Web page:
Sri Lanka's central bank has bought hundreds of millions of dollars from commercial banks that raised loans abroad for rupees through swaps to give then foreign exchange risk protection, creating large volumes of rupees.
Analysts have also blamed large volumes of liquidity from swaps - which for all intents and purposes have the same effect of money printed by purchasing Treasury bills - for recent weaknesses in rupee.
"In effect these are large capital inflows. In some sense this is a very positive signal," John Nelmes, the head of an IMF mission told reporters.
"International capital finding a home in Sri Lanka is a good thing. I would sit back and see it from a broader perspective.
"From the perspective of view of monetary policy that is focusing on maintaining inflation control as the primary objective or goal, there must be a number of indicators that one must look at when we gauge the tightness or ease of monetary policy.
"And one of them is the amount of liquidity that is circulating in the country.
"Ultimately it means when swaps are coming in are they being added to domestic liquidity? And is that consistent with overall macro-economic stability or not. So on a case by case basis I think it is important to gauge it from a broader perspective."
Analysts have warned that liquidity created by all central bank purchases for foreign exchange - including outright purchases - would flow out through the credit system, generating fresh credit and imports unless the purchases were immediately sterilized.
Viewed from the point of view authorities excess liquidity in the banking system provides ammunition for dealers to 'speculate' against the currency.
After generating large volumes of excess liquidity authorities have tended to blame dealers for 'speculation' instead of sterilizing the liquidity immediately with outright sales of the Central Bank's Treasury bill stock.
An unsterilized purchase would then require the dollar peg to be defended again with the same foreign exchange the central bank collected through the purchases.
If the peg was not defended through sales of foreign exchange, such pressure would then result in currency depreciation and immediate one-off inflation.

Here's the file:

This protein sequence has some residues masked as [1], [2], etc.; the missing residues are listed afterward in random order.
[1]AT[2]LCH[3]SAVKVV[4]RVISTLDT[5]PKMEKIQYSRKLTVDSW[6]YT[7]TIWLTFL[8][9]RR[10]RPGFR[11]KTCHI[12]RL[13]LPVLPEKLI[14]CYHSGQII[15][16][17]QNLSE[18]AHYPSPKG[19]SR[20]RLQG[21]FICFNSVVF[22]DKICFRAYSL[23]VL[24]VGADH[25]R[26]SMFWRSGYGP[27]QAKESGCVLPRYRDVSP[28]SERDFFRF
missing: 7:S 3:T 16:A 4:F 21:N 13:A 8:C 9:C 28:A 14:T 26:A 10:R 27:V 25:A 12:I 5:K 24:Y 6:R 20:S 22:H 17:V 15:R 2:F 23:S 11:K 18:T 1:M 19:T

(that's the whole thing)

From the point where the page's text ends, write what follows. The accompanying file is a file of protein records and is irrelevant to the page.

Any foreign reserves collected would then be limited to the increases in reserve money coming from a demand for a higher volume of notes-in-circulation to cover the inflated price structure in the country.
Under the last deal signed with the IMF the Central Bank was expect to have swaps outstanding of up to 780 million US dollars by June 2012.
There are fears that when swaps are unwound they could also have a negative impact on the monetary system, unless credit growth is substantially killed by then.
A large swap with the central bank that is unwound for rupees would trigger a liquidity shortage, which would need to be sterilized with liquidity injections, in the same manner as a sterilized sale of foreign exchange, unless a different mechanism was found to unwind them.
Meanwhile Nelmes said the monetary should "ensure that there is not an excess amount of liquidity in the system that would then generate instability in either the supply of credit to the country or in excess liquidity in the banking system."
"So in some sense the job of the central bank is to ensure that from the broader prospective - stepping back and looking at the macro-perspective - that liquidity conditions are consistent with maintaining stability and maintaining an overall economic scenario that is consistent with inflation control."
A central bank that is keeping monetary policy tight to contain inflation would automatically strengthen the exchange rate as well. Countries with strong exchange rates have very low inflation.
They can also avoid asset price bubbles and steep economic downturns.
Inflation indicates the domestic value of a currency and the exchange rate its external value which are two sides of the same coin.
Any sterilized foreign exchange sales nullifies the tightening effect of high policy interest rates creating a conflict with a central bank's own domestic monetary operations.
The IMF suspended its program in September 2011 amid heavy sterilized foreign exchange sales and resumed it after authorities raised fuel prices to contain ballooning state enterprise credit and raised interest rates and allowed the rupee peg to partially float.
Even a partial float reduces policy inconsistency. There have been warnings from February 2011 after an initial float of the currency weakened the rupee to 121 to the US dollar, that sterilized sales of forex for oil bills would make the rupee a crawling peg.
The rupee has since crawled to 131 to the US dollar.
This year the IMF is forecasting inflation to rise to 9.5 percent, and the Central Bank itself has said it may touch 7.0 percent, a setback from the mid to lower single digits inflation it maintained for nearly four years until sterilized foreign exchange sales started.
"There is a need to focus on inflation pressures and a need to ensure that inflationary pressures remain well controlled," Nelmes said.
"And for that reason we see that tightening of monetary conditions that has been put in place is fully appropriate and that monetary policy should remain tight for the near term, until there is more evidence accumulating that inflation pressures are starting to ease."
Tighter monetary policy, despite a slowing of bank credit and what is generally called 'economic growth' would increase the well-being of the people with lower inflation and protect the real value of savings which is the capital that will be used for investment.
"I am very positive about Sri Lanka's prospects in the long run," Nelmes said.
"With continued macro-economic stability and continued focus on macro-economic stability along with continued infrastructure investment, the potential for Sri Lanka is very positive."